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Danesh_Daroui
Beginner
159 Views

matrix inversion using packed storage

Hi,

I have a real symmetric matrix that I want to calculate inverse of it. For testing, I first create the full matrix and then save it in packed storage to see if everything is correct. Then I call packed storage routines for choleskt factorization (I have symmetric matrix) and then matrix inversion. The code I use is:


[cpp]for (int i=0; i

where the matrix I am trying to invert is a sub-matrix "nx-by-nx" which is in the bigger matrix "nCells-by-nCells". The code is clear enough how I read data from the larger matrix and store it as a packed sub-matrix. The manual of MKL suggests the addressing of the data in one-dimension vector when lower triangle is used as "ap(i+(2*n-j)*(j-1)/2)" so I just modified it to change to to zero-based addressing as above. I hope it is correct!

When I run the code, the routine "dpptrf" always return the number "22" in "info" variable. The strange thing is that the code works OK (info is always zero) for smaller matrices but as the dimensions grow the error comes up. Does anybody know where my code can be faulty? I have read it several time but everything seem to be correct. The manual says that positive value of "info" can be because of error formatting the matrix in packed storage format but if my formatting is incorrect why it does work for smaller matrices? Besides, I have checked the addressing many times and it seems to be correct.

Thanks in advance,

D.

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9 Replies
mecej4
Black Belt
159 Views

I do not see anything wrong with the packing of the triangular matrix or the call to Lapack. You used 'always' twice in the second paragraph in a misleading way.

It is possible that the matrix as passed is not positive definite for certain values of nx. The returned value of 22 suggests just that possibility, i.e., it is not the arrangement of the matrix elements that is causing the problem but the values of certain elements. You could check this by dumping the smallest matrix that elicits info=22 and trying the Cholesky factorization of that using, e.g., Matlab or Octave.
Danesh_Daroui
Beginner
159 Views

The matrix is not triangular but symmetric and rectangular. The problem is that using "dgetrf + dgetri" the sub-matrix can be inverted successfully but when I pack it and call Cholesky factorization, the routine complains as I wrote. If this is not positive definite, the factorization should fail when I use "dgetrf" too. Isn't it true?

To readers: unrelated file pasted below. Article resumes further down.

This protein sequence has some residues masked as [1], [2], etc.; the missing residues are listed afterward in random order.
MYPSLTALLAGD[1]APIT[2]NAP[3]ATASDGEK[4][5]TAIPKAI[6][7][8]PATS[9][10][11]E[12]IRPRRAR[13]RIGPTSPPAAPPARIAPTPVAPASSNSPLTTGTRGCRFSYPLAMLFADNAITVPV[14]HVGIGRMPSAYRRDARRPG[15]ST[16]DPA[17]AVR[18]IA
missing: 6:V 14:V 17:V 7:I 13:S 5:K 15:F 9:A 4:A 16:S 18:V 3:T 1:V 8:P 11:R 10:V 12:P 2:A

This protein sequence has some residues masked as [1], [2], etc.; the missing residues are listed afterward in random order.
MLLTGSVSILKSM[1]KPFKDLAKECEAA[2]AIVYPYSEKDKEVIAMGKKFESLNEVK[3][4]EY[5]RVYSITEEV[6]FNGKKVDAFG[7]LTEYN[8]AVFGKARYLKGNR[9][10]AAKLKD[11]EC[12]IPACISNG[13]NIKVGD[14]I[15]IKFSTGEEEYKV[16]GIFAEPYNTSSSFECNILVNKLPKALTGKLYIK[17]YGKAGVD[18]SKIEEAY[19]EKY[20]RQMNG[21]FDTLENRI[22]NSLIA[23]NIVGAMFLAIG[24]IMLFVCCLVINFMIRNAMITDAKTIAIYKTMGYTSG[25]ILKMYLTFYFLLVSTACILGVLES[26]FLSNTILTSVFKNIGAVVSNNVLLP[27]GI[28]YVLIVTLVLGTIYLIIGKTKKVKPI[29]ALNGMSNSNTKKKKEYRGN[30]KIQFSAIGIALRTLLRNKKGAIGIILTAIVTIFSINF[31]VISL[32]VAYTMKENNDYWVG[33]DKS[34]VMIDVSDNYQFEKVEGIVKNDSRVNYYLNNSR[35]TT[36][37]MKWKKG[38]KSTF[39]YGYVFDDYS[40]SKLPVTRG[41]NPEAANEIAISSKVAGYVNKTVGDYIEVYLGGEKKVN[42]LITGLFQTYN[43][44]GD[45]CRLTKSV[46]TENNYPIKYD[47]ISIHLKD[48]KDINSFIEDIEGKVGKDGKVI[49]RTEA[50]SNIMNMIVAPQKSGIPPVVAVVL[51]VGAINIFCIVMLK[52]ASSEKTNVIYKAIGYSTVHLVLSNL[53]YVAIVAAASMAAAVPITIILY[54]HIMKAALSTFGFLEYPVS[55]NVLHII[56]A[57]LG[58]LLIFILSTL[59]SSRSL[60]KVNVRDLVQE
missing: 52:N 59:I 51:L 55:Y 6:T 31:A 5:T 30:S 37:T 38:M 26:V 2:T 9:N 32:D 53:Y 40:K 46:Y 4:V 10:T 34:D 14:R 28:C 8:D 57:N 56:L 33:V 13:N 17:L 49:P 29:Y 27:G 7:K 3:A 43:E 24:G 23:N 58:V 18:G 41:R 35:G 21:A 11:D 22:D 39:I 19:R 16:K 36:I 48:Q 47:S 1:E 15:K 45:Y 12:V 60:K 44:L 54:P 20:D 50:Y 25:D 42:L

mecej4
Black Belt
159 Views

> The matrix is not triangular but symmetric and rectangular

Well, in mathematics all matrices are rectangular but "triangular matrix" is standard in numerical analysis as representing the lower or upper triangle including the main diagonal.

> ...If this is not positive definite, the factorization should fail when I use "dgetrf" too..

Not true. Routine DGETRF is for general matrices. and computes the A = P . L . U factorization. This factorization exists for symmetric indefinite and unsymmetric matrices, whereas the Cholesky factorization exists only for positive definite matrices.

Here is a simple matrix that DGETRF will factor but not DPOTRF:

A = [1 2; 2 1]

and the vector x = [1; -2] will prove that A is indefinite ( xT . A . x = -3 ).

Your results show that for small values of nx the submatrix that you hand over to DPOTRF is positive definite but for larger values of nx it is not. You will have to investigate whether/why that is indeed so, or whether the values of the matrix elements are incorrect.
Danesh_Daroui
Beginner
159 Views

I am not agree about your definition of "triangular matrices"! A triangular matrix is a special kind of square matrix where all its elements below/above the diagonal are zero, but it is not the issue now.

Anyway, I checked more and found out that as you mentioned my matrix is symmetric and indefinite so I used Bunch-Kaufman factorization for packed storage and it worked correctly.

Thanks,

D.
mecej4
Black Belt
159 Views

> A triangular matrix is a special kind of square matrix where all its elements below/above the diagonal are zero

I don't think there is a disagreement here. The one extra feature in numerical analysis is that the elements in the zero part of a triangular matrix are not even referenced in an algorithm dealing with such matrices. Not only are needless operations with zeroes avoided, the storage of the matrix consumes a little over half that of the full matrix.
junuylia
Beginner
159 Views

For symmetric matrix, I used packed format and the routines for symmetric matrices, and it worked pretty well, you might have a try.

[bash]!  TAU  = TAU_I^{-1}
CALL COPY ( TAU_I, TAU)

! CHOLESKY FACTORIZATION, THE MATRIX IS UPDATED BY THE LOWER MATRIX
CALL PPTRF( TAU, UPLO, INFO)

! INVERSION AFTER THE CHOLESKY FACTORIZATION, THE MATRIX IS OVERWRITTEN
! BY THE INVERSION
CALL PPTRI( TAU, UPLO, INFO)
[/bash]
I'm trying to get the inversion of tau_i, since the original matrix would be overwritten, I used a substitute. Also, make sure the triangular matrix is stored by column.
yuriisig
Beginner
159 Views

Unfortunately, algorithms of operation with the packed matrixes in Intel MKL are ineffective.

Danesh_Daroui
Beginner
159 Views

I guess PPTRF and PPTRI use Cholesky factorization, so as I wrote my matrices are not always positive definite and therefore I could not use Cholesky factorization.

Thanks,

D.
Danesh_Daroui
Beginner
159 Views

Is that true that MKL is inefficient for packed storage matrices? Why would it be? Packed storage only differs in addressing and should not affect the performance. However, I realized that the factorization works in parallel but matrix inversion is totally serial (only one core is used). Would it be same for other inversions like ?getri or this is only for packed storage?

Regards,

D.
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